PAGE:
Infrared Heaters Offer Cost-Effective Heating

Infrared heating panels provide a more cost-effective option to a gas or electric heater, thanks to lower running costs and maintenance costs.

When you install individual heating panels, the zone heating options allow you to keep the temperature lower in certain rooms, which reduces the amount of energy used to heat your home. Infrared heating is also a more efficient heating process. These advantages result in lower running costs to keep your home warm.

Infrared heaters are also less prone to wear and tear. There are no moving parts within the heating panel, reducing the need for costly repairs and extending the service life of the heater.

You also get to avoid annual service checks and the natural reduction to heating efficiency that occurs with standard heaters over time. Less maintenance and lower running costs give you a more cost-effective way to avoid the cold.

Infrared heaters are much easier to install. Installing a standard heater requires the assistance of a qualified technician. They need to connect the heater to the ventilation system in your home and may need to perform some light construction work to complete the installation process. Infrared heaters are simply hung on your walls and plugged into an electrical outlet.

Infrared May Help Maintain a Healthy Environment

A standard heater creates a few potential dangers and health risks. The most life-threatening issue is a gas leak, which may result in carbon monoxide poisoning.

Regular service checks are needed to inspect your heater for signs of leaks or damaged parts to reduce the risk. However, there are additional health concerns with a gas or electric heater.

The air ducts that deliver warm air throughout your home also deliver harmful particles that may be present in certain areas of your home. Dust, pollen, pet dander, and even mold spores can pass through the vents and expose you and your family to pollutants.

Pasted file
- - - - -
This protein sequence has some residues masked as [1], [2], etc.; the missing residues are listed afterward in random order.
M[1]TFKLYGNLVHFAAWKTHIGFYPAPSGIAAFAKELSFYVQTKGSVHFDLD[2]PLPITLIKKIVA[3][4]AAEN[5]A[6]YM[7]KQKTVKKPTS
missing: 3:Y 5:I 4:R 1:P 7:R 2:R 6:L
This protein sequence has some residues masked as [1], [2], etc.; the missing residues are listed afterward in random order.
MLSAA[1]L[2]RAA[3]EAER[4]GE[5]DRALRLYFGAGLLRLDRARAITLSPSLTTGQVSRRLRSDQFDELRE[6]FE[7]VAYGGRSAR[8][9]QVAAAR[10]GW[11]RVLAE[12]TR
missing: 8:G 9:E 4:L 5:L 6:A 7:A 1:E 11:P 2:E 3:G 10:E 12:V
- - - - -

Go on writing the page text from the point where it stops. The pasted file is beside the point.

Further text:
Another potential risk is an accidental fire. If paper objects, solvents, or other flammable items are left near the furnace, they may combust and trigger a fire or an explosion.

Most of these risks are either eliminated or reduced when you switch to infrared heating for your entire house. You do not need to worry about carbon monoxide poisoning or accidental fires and there is less of a risk of spreading mold spores through your home.

Along with not facilitating the spread of mold spores, an infrared heater may help prevent mold from developing in the first place. The objects in your house, including furniture, retain heat from the infrared heating panels, helping to keep them dry and prevent mold growth.

Infrared Heating Works Quickly and Efficiently

Infrared heaters also help heat your home faster than other heating systems. In fact, it may only take 30 seconds to heat a medium-sized room to the desired temperature.

You are not heating the air throughout the room; you are heating the objects and people. These individual objects do not take long to heat up. As mentioned, they also retain heat and begin to radiate heat to warm up cooler objects in the room.

A standard heater first needs to heat the cool air and then distribute it through the air ducts and vents and into your rooms. This process takes longer and it’s less efficient.

Conclusion: Can You Heat an Entire House with Infrared?

In the end, infrared heaters are more than capable of heating your entire home. They also offer a wide range of advantages over standard furnaces and central heating systems.

Infrared heat is an efficient heating solution. It requires less energy to keep your home at a comfortable temperature, resulting in lower running costs. These appliances are also less likely to break down as there are fewer mechanical parts used in the heating process.

You also eliminate some of the health risks associated with traditional heating systems, such as gas leaks or the distribution of harmful particles through your air ducts.

With infrared heaters, you also get more control over the temperature of each room. You can maintain lower temperatures in the rooms you do not use while keeping the main areas of your house perfectly warm.

These heaters also work quickly. The instant you turn on an infrared heater, you can begin to feel the warmth on your skin. Within minutes, you can raise the temperature of a cold room.

If you are looking for an alternative to a traditional heater, remember these benefits and consider installing an infrared heating system to heat your entire house.

 

 

1 thought on “Can Infrared Heaters Heat A House?”

Leave a Comment